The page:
The term optical transmitters refer to the source of light in an optical system.
It is fairly obvious that the light sources are an integral and a crucial component of a ﬁber optic network. The span length, the number as well as the placement of regenerators and ampliﬁers (like EDFA’s) are all dependent directly or otherwise on the transmitter types.
That’s a phase 1 of evolution of fiber networks, you can read more about it here.
In all commercial applications as well as equipments the conversion of signals from electrical to optical and Vice-versa is done by an integrated electro-optical unit (E/O)that functions as a transmitter and receiver.
The issues of thermal dissipation, efﬁcacy of heat sinks, size, and method of coupling the optical power onto a ﬁber are all taken care of the manufacturer and in most cases the users would not have much say in the same.
The modern day architecture consists of racks or skeletons which are equipped with cards also referred to as plug-in-units or plug-in-cards (PIU or PIC). AN-CH05 media converter chassis is an example of such PIC and PIU system.
The electro/ optical (E/O) unit is integrated with other functional components and would be in the form of a plugin-card the user can only decide among the various types of cards offered by the manufacturers, based on certain parameters discussed later in this chapter.
In this post we will focus only on the transmitter which serves two major functions:
1. Provide a source of light for transmission over the ﬁber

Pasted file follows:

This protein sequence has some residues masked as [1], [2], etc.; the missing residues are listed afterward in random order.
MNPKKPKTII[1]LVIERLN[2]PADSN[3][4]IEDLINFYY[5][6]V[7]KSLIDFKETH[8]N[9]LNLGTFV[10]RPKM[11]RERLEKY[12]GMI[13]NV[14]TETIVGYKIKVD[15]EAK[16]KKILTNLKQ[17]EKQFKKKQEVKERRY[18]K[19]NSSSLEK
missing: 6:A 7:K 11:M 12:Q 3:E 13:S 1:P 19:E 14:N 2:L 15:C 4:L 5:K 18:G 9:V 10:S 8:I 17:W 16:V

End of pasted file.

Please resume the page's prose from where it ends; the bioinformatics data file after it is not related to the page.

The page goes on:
2.Modulation of the source in accordance with the transmitted data.
The former (point 1) involves emission and the subsequent coupling of light onto a waveguide which is nothing but the ﬁber.
The second function involves the variation of the intensity of light being coupled onto the ﬁber.
The olden day transmitters were fabricated using discrete electrical as well as electrooptical components. These were subsequently replaced by integrated circuits (IC) of varying designs starting from small scale integration (881) to the current multilayer very large scale integrated (VLSI) chipsets. The commonly employed optical sources include Light Emitting Diodes (LED), Laser Diodes (LD) as well as Vertical Cavity Surface Emitting Lasers (VCSEL).
Like we discussed in this article, applications that commonly use VCSELs include spectroscopy, ﬁber optic communication, laser printers, broadband transmission (Analog) and optical mouse. Some models of Multimode Fiber Media Converters use MM VCSCEL lasers.
Read more about differences between Lasers and LED’s here.
Following are some of the important design considerations for a transmitter:
- The physical dimensions must be compatible with the size of the FCC being used.
- This implies that the emitted light must be coupled into a cone with a cross sectional diameter 8-100 microns.
- The optical source must be able to generate enough optical power so that the desired bit error rate (BER) can be met.
- In order to ensure the optimal usage of the high bandwidth offered by the FCC, the optical source must be capable of being modulated by a high frequency electrical signal.
- The coupling efficiency (the amount of power that is actually transmitted along the ﬁber) should be high.
- The source should have a high coupling efﬁciency.
- The linearity of the optical source should facilitate the suppression of harmonics and intermodulation distortion.
- The source must be made available in a compact low footprint, low weight package with and high reliability.